how to improve my credit score


Couple making a purchase on their laptop with their credit card.

If you find that you aren’t getting approved for credit cards or loans, or aren’t getting favorable rates for financing, then you may need to make some improvements to your credit score. Building credit isn’t a particularly quick or simple process, but there are a few tips that can help.

Most credit scores – including the FICO score – operate within the range of 300 to 850. The credit tiers generally look like this:

  • Excellent Credit: 750+
  • Good Credit: 700-749
  • Fair Credit: 650-699
  • Poor Credit: 550-649
  • Bad Credit: below 549

here are six tips to help improve your credit score

1. review your credit report

Each year you're entitled to one free credit report from each of the three reporting agencies: ExperianEquifax, and TransUnion. Requesting a free report has no impact on your credit score. Review the report closely. It’s incredibly important to make sure that all of the information is accurate. If you have a mistake or discrepancy on your credit report, your credit score will reflect that mistake. Therefore, dispute any errors that you find. This is the closest you can get to a quick credit fix. Notifying the credit reporting agency of wrong or outdated information will improve your score as soon as the false information is removed.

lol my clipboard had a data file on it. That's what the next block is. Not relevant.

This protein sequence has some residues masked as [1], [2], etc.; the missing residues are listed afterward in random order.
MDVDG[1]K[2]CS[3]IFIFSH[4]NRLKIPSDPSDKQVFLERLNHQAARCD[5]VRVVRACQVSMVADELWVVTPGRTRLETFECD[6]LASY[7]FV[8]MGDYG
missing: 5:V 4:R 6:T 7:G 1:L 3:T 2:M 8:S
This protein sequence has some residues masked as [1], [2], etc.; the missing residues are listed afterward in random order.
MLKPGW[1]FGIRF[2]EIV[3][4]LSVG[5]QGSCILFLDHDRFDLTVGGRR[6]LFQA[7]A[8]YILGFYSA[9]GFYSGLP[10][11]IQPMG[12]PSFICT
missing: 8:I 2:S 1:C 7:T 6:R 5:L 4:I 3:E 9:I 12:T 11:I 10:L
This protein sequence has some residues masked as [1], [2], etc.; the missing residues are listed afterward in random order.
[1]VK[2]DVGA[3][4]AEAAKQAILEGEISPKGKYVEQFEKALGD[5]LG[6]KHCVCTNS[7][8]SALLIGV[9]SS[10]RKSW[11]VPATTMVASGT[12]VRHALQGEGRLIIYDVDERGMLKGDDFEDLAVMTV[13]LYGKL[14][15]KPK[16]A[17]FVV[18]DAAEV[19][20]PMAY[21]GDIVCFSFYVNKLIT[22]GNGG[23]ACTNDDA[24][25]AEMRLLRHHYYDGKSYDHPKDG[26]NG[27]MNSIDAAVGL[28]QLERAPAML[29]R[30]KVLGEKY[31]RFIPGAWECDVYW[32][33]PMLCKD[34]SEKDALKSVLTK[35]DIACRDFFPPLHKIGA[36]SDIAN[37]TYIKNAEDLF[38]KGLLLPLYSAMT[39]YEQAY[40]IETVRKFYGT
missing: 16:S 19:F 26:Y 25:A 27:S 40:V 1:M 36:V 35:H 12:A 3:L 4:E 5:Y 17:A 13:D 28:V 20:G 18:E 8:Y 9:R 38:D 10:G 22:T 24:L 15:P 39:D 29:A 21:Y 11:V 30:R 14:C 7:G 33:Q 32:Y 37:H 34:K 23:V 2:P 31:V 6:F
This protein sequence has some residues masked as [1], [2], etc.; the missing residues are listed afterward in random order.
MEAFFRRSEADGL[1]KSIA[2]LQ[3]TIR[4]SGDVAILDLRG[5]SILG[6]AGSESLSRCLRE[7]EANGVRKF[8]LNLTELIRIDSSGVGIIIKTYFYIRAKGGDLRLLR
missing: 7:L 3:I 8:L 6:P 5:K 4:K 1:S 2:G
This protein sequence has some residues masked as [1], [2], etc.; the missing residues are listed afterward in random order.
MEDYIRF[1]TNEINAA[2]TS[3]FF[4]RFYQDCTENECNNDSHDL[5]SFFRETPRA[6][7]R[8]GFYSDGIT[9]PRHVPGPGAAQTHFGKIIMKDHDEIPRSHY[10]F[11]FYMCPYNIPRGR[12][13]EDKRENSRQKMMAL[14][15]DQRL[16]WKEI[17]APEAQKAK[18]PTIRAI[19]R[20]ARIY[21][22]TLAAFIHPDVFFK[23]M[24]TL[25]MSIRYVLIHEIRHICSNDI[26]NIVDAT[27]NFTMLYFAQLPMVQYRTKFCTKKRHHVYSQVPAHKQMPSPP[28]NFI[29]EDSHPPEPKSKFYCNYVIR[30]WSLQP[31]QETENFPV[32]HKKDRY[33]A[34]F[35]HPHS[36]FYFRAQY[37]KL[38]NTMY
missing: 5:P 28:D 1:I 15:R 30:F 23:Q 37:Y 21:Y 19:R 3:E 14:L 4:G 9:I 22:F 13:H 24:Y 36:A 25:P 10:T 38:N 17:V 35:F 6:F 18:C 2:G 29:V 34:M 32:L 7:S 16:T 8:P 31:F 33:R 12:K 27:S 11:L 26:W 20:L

2. improve your payment history

Your payment history is the biggest factor in determining your credit score. Lenders don’t want to give money to someone who has a history of missed payments. Missed and late payments can stay on your credit for seven years or longer. 

So get organized and start paying your bills on time all the time.  is a great way to stay on top of your bills by setting-up automated monthly payments. 

The longer you pay your bills on time, the more positive the effect on your credit score, as older late payments will have less effect than more recent ones.  

3. pay off your debts

Keeping your debt balances low will help boost your credit score. Paying off more than just the minimum payment signifies good behavior to a prospective lender. To be seen as managing your debt well ensures you’re making headway into repaying what you’ve borrowed.

4. limit credit applications

The 15% discount for signing up for a store credit card may seem worth it at the moment (especially around the holidays), but your credit score will take a hit for applying, whether you get approved or not. A hard inquiry will impact your credit score for a full year. The hit may be small, but if you’re on the edge of two credit score tiers or applying for lots of credit offers in a short time span, you can do a lot of damage.

5. build your credit history with a credit card

If you've never had credit before, it's difficult for a lender to assess you. Consider taking out a credit-building credit card, making a couple of purchases on it each month, and then repaying the balance in full at the end with a direct debit to build a good credit history. This will show that you can responsibly manage credit.

6. be patient

Good credit scores don’t just happen overnight. The less negative information you have on your report, the easier it is to repair your credit score.

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